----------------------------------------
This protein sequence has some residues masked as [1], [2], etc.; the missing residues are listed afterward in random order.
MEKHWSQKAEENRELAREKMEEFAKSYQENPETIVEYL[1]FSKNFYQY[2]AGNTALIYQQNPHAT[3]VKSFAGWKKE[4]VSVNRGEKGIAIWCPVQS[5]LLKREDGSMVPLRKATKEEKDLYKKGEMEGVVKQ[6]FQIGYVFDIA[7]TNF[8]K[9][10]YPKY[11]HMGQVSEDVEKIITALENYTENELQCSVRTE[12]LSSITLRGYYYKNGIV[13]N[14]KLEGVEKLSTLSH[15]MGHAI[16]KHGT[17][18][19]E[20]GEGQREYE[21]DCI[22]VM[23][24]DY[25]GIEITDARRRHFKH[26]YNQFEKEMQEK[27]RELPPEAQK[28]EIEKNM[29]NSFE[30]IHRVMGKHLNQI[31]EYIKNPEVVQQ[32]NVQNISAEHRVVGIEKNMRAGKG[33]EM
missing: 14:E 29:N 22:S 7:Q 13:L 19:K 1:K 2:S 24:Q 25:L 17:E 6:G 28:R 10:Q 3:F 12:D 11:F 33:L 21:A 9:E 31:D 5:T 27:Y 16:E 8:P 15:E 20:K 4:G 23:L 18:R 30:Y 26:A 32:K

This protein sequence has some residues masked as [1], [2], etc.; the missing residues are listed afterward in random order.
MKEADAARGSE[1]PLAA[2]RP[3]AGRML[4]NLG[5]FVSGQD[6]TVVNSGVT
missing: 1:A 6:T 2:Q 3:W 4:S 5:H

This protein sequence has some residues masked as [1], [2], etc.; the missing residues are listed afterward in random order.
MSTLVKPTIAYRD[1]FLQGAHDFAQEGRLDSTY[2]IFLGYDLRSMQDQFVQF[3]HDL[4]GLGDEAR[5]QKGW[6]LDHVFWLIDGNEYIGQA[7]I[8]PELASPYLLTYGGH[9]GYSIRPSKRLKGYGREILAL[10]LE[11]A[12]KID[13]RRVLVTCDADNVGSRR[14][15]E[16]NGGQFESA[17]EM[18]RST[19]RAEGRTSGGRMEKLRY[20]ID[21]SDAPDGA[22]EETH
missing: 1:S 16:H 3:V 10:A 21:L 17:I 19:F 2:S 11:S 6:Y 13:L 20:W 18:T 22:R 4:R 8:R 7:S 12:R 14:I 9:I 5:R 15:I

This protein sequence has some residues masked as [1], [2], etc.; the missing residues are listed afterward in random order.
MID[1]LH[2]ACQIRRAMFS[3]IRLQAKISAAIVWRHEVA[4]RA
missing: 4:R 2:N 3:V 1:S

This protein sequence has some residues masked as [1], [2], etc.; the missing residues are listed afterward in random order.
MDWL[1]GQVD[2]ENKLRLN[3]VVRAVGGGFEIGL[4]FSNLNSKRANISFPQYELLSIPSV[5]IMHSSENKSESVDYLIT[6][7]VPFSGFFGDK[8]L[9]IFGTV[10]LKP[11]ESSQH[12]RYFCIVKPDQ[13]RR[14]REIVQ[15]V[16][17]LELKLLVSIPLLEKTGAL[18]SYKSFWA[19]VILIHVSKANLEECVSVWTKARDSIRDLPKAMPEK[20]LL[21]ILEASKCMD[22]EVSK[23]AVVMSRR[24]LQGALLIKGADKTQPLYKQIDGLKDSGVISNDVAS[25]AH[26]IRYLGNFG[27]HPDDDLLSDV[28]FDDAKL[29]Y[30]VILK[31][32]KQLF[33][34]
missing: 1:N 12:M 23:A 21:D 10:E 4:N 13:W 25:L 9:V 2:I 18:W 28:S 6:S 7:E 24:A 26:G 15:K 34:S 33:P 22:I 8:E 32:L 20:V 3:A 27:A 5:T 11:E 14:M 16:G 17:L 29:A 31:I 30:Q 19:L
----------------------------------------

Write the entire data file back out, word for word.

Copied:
This protein sequence has some residues masked as [1], [2], etc.; the missing residues are listed afterward in random order.
MEKHWSQKAEENRELAREKMEEFAKSYQENPETIVEYL[1]FSKNFYQY[2]AGNTALIYQQNPHAT[3]VKSFAGWKKE[4]VSVNRGEKGIAIWCPVQS[5]LLKREDGSMVPLRKATKEEKDLYKKGEMEGVVKQ[6]FQIGYVFDIA[7]TNF[8]K[9][10]YPKY[11]HMGQVSEDVEKIITALENYTENELQCSVRTE[12]LSSITLRGYYYKNGIV[13]N[14]KLEGVEKLSTLSH[15]MGHAI[16]KHGT[17][18][19]E[20]GEGQREYE[21]DCI[22]VM[23][24]DY[25]GIEITDARRRHFKH[26]YNQFEKEMQEK[27]RELPPEAQK[28]EIEKNM[29]NSFE[30]IHRVMGKHLNQI[31]EYIKNPEVVQQ[32]NVQNISAEHRVVGIEKNMRAGKG[33]EM
missing: 14:E 29:N 22:S 7:Q 13:L 19:K 1:K 2:S 24:Q 25:L 17:E 6:G 28:R 10:Q 3:F 12:D 11:F 33:L 21:A 9:E 31:D 5:T 27:Y 16:E 8:P 15:E 20:K 4:G 23:L 18:R 30:Y 26:A 32:K

This protein sequence has some residues masked as [1], [2], etc.; the missing residues are listed afterward in random order.
MKEADAARGSE[1]PLAA[2]RP[3]AGRML[4]NLG[5]FVSGQD[6]TVVNSGVT
missing: 1:A 6:T 2:Q 3:W 4:S 5:H

This protein sequence has some residues masked as [1], [2], etc.; the missing residues are listed afterward in random order.
MSTLVKPTIAYRD[1]FLQGAHDFAQEGRLDSTY[2]IFLGYDLRSMQDQFVQF[3]HDL[4]GLGDEAR[5]QKGW[6]LDHVFWLIDGNEYIGQA[7]I[8]PELASPYLLTYGGH[9]GYSIRPSKRLKGYGREILAL[10]LE[11]A[12]KID[13]RRVLVTCDADNVGSRR[14][15]E[16]NGGQFESA[17]EM[18]RST[19]RAEGRTSGGRMEKLRY[20]ID[21]SDAPDGA[22]EETH
missing: 1:S 16:H 3:V 10:A 21:L 17:I 19:F 2:S 11:S 6:Y 13:L 20:W 18:T 22:R 4:R 8:R 7:S 12:R 14:I 9:I 5:R 15:I

This protein sequence has some residues masked as [1], [2], etc.; the missing residues are listed afterward in random order.
MID[1]LH[2]ACQIRRAMFS[3]IRLQAKISAAIVWRHEVA[4]RA
missing: 4:R 2:N 3:V 1:S

This protein sequence has some residues masked as [1], [2], etc.; the missing residues are listed afterward in random order.
MDWL[1]GQVD[2]ENKLRLN[3]VVRAVGGGFEIGL[4]FSNLNSKRANISFPQYELLSIPSV[5]IMHSSENKSESVDYLIT[6][7]VPFSGFFGDK[8]L[9]IFGTV[10]LKP[11]ESSQH[12]RYFCIVKPDQ[13]RR[14]REIVQ[15]V[16][17]LELKLLVSIPLLEKTGAL[18]SYKSFWA[19]VILIHVSKANLEECVSVWTKARDSIRDLPKAMPEK[20]LL[21]ILEASKCMD[22]EVSK[23]AVVMSRR[24]LQGALLIKGADKTQPLYKQIDGLKDSGVISNDVAS[25]AH[26]IRYLGNFG[27]HPDDDLLSDV[28]FDDAKL[29]Y[30]VILK[31][32]KQLF[33][34]
missing: 1:N 12:M 23:A 21:D 10:E 4:N 13:W 25:L 9:V 2:I 18:W 28:S 6:S 7:E 24:A 26:G 15:K 34:S 33:P 22:I 8:E 32:L 20:V 3:A 27:A 5:T 11:E 14:M 16:G 17:L 29:A 31:I 30:Q 19:L